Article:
Joburg residents serviced by City Power who are billed monthly pay the most for electricity among the major metros in South Africa.
This is due to two fixed monthly charges – a network charge and capacity charge which together total R631.16 including value-added tax (Vat) per month.
An analysis by Moneyweb that compares the tariffs for a single-phase 60A residential connection to a single point of supply (which obviously excludes bulk supply to sectional title schemes) shows the stark differences in tariffs between the major metro municipalities as well as those directly supplied by Eskom (Sandton and Soweto).
Tariff structures across the various metros are exceedingly complicated and almost entirely not comparable. Those which charge different rates depending on levels of usage (so-called inclining block tariffs) don’t use the same sized blocks. Some have flat-rated tariffs. Others, like Tshwane, bill seasonally with different rates for summer and winter (City Power also bills seasonally on certain 80A tariff plans, excluded from this comparison).
Comparing apples with apples
Rather than comparing base tariffs levied in terms of cents per kilowatt hour (kWh), the methodology calculates how much electricity a household will receive for three amounts: R500, R1 000, R1 500. This is the lived experience of customers. Importantly, fixed charges on some tariff structures distort matters making a simple comparison between the rates per kWh meaningless. This methodology removes this distortion.
In Joburg, because of the fixed charges, there is a sharp divergence between effective tariffs on prepaid and those for credit customers. For R1 000, a prepaid customer will receive 575kWh, while for the same amount a credit customer will receive less than half of that (239kWh).
The municipality attempted to introduce a monthly surcharge of R230 including Vat for prepaid customers in July but made an abrupt U-turn.
Until it implements some sort of fixed monthly charge, City Power’s prepaid customers will continue to enjoy among the cheapest electricity in South Africa.
Effectively, they are being subsidised by City Power’s credit (postpaid) customers.
How many kilowatt hours different users get
* All kWh amounts rounded down
* All amounts include Vat
* Excludes indigent households
1 For houses valued at more than R400 000 but less than R1 million
2 For houses valued at R1 million or more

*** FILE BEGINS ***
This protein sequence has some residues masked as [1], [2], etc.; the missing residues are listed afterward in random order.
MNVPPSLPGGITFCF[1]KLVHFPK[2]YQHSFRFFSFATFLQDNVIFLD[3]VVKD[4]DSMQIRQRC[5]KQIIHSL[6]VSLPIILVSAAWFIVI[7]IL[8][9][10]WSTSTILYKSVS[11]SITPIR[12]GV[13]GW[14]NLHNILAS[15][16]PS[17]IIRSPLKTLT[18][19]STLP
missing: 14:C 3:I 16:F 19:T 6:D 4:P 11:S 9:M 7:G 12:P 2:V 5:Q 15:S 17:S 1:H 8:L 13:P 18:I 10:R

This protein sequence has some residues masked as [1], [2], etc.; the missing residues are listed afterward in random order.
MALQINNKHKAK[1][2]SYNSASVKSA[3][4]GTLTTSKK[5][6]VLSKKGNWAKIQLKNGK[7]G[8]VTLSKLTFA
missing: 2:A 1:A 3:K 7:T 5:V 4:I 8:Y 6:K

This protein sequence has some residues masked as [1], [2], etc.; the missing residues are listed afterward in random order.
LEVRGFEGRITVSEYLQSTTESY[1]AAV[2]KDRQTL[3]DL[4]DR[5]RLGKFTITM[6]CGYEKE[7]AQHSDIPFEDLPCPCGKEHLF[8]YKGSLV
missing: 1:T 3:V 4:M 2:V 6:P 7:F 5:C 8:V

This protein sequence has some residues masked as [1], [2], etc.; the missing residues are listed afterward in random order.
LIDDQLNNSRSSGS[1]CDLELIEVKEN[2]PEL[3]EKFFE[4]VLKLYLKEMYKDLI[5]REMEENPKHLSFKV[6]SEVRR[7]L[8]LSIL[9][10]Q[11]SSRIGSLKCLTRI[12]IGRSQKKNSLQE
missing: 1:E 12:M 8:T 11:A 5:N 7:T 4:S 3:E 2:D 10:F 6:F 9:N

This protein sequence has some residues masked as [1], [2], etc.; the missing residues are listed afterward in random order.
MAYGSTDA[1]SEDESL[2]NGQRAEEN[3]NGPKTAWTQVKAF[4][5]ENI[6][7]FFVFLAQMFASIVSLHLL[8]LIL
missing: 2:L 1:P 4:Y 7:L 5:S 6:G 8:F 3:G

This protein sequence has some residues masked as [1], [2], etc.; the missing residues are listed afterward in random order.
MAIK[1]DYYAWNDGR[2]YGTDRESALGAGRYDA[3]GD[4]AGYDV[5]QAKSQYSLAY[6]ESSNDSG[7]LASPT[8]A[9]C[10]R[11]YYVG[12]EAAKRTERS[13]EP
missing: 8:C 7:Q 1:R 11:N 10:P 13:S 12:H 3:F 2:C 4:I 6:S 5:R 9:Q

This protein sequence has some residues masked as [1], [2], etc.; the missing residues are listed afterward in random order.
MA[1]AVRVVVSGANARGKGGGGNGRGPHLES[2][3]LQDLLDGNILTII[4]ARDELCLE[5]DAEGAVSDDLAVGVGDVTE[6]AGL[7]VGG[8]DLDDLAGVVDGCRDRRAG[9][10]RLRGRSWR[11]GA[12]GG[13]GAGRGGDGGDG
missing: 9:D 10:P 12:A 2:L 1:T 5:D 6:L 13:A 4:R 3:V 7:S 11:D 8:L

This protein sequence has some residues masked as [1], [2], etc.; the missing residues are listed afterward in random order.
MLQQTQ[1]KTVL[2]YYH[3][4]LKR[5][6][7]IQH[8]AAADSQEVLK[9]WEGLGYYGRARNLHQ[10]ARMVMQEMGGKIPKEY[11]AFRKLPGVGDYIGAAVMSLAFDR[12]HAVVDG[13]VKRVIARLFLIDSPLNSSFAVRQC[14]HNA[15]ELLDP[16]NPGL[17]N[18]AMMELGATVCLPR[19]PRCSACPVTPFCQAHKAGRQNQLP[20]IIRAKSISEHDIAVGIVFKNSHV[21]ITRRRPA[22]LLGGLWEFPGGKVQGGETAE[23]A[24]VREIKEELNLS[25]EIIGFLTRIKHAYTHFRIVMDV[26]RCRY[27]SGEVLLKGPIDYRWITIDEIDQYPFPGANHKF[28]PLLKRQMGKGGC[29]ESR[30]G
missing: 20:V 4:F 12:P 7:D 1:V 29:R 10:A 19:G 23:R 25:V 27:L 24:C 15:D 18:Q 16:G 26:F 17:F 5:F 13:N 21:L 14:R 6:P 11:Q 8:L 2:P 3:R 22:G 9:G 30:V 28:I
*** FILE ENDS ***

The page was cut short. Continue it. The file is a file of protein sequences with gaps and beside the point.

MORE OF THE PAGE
3 Any customer on this tariff whose average monthly consumption (calculated over the previous 12 months) equals or exceeds 850kWh will be moved to Tariff B and will have to remain on Tariff B for a minimum of 12 months.
4 Not possible, given the monthly service charge (R159.95) and capacity charge (R471.21)
At the level of R1 000 a month being spent on electricity, City Power residential (credit) users remain worst-off, with only 239kWh being received.
Tshwane and eThekwini residents also receive comparatively little bang for their buck, given the fixed charges.
At the R1 500 a month level, arguably a typical household, the divergence between tariffs is less stark. Residential customers in most metros will receive between 600kWh and 700kWh for that level of spend. Directly-supplied Eskom customers are the best off (as are City Power prepaid customers), netting around 800kWh for their spend.
Aside from City Power’s steep fixed monthly tariffs for residential customers (it also levies a network surcharge of 6.9c per kWh including Vat for consumption above 500kWh), there are a number of other tariffs which have fixed monthly charges.
These include one Eskom residential tariff (Homepower 4), which levies a network charge of R4.03 per day regardless of whether customers are on prepaid or credit, a fixed charge for Ekurhuleni residential customers on Tariff B, Cape Town’s Home User charge for houses valued at over R1 million, a steep service charge in eThekwini, and the controversial fixed monthly charge of R230 introduced by the City of Tshwane in July.
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